You might start brushing your teeth more after knowing this
We all know the importance of taking baths and ensuring that our bodies are properly cleaned. If we neglect it, that makes it all the easier for bacteria to accumulate there. The same goes for your mouth, where bacteria are prone to form under the tongue if it’s not cleaned properly. Here is an image for it:
Where would the bacteria live?
You wouldn’t have given this fact a thought till now. Still, certain bacteria live in harmony along with the areas of your epithelial cells, which are cells that come from surfaces of your body, such as your skin, blood vessels, urinary tract, or organs.
They serve as a barrier between the inside and outside of your body and protect it from viruses. These exist in the tongue as well, and that’s where the bacteria exist.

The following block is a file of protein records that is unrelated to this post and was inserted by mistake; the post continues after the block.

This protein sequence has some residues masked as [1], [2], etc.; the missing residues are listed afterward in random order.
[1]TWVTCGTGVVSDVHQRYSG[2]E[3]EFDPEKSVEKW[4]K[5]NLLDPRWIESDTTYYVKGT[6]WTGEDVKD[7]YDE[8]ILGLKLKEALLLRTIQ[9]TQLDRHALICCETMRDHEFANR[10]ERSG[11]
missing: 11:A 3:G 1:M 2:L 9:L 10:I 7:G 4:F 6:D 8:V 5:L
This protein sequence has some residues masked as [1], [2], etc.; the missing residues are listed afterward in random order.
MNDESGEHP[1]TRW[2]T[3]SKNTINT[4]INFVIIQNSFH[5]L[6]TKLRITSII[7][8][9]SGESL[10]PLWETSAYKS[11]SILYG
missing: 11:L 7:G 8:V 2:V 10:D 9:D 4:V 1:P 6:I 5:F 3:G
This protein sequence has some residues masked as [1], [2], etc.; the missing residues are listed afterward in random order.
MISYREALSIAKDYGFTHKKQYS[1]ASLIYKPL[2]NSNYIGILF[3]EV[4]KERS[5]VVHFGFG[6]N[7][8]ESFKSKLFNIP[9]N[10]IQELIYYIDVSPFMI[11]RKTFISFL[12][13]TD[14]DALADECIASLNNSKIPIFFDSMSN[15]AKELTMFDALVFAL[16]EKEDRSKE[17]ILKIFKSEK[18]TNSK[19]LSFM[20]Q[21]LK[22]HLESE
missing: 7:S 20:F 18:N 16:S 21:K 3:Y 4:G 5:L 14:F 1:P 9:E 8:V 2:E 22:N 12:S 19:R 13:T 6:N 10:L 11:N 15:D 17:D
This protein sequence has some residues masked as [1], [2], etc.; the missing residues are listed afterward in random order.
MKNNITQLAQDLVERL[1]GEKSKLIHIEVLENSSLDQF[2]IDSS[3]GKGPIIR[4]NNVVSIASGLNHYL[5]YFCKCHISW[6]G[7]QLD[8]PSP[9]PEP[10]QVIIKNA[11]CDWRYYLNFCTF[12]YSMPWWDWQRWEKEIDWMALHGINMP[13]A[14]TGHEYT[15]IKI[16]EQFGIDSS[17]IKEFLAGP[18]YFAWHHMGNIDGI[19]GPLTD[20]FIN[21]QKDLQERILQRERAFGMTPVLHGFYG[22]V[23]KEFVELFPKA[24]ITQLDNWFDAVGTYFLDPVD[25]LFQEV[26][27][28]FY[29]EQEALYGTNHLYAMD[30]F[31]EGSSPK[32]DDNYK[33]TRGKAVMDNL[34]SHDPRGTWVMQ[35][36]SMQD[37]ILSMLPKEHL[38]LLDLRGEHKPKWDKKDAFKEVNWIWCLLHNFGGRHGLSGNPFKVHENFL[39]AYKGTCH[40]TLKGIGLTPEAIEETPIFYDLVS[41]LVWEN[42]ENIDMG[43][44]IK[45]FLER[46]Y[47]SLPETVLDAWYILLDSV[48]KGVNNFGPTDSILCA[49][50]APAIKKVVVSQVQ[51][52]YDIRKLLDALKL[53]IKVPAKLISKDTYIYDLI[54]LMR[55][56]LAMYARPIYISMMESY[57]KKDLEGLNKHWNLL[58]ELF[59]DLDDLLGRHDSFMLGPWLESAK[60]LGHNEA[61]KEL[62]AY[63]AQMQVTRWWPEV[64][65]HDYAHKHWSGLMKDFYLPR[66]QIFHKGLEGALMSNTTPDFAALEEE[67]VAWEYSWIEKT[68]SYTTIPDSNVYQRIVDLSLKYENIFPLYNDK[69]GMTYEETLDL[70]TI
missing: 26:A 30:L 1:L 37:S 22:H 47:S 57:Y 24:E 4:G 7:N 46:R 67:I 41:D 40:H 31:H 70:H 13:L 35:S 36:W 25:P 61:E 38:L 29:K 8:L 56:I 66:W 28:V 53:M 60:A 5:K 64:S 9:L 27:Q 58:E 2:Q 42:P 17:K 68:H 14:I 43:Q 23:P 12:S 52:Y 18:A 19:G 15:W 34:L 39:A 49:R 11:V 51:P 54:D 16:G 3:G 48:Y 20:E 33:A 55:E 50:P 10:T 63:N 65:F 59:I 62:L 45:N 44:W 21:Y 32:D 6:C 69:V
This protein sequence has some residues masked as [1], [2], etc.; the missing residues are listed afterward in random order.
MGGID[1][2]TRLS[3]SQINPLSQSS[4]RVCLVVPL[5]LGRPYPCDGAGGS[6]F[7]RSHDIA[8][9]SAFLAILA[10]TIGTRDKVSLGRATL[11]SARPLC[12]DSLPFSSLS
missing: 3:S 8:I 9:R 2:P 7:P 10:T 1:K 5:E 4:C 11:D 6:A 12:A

Streptococci are oxygen loving, round species that hang out around the exterior of the tongue since that makes it easier for them to be exposed to air and hence, survive. Then there are the Actinomyces, which thrive in the center of the bottom of your tongue.
Rothia is another kind that populates between the two borders of the tongue. There are others too, who prefer the borders.
So what do these guys do? They “excrete” a protective slime that forms a thriving and densely packed biofilm on the tongue. Bacteria like Actinomyces and Veillonella can turn nitrate derived from leafy green foods into nitric oxide. Nitric oxide helps in dilating blood vessels, which in turn controls our blood pressure.
While it does seem gross at first sight, unlike viruses, bacteria actually help our body in exchange for letting them live in it, which forms a symbiotic association between them and us.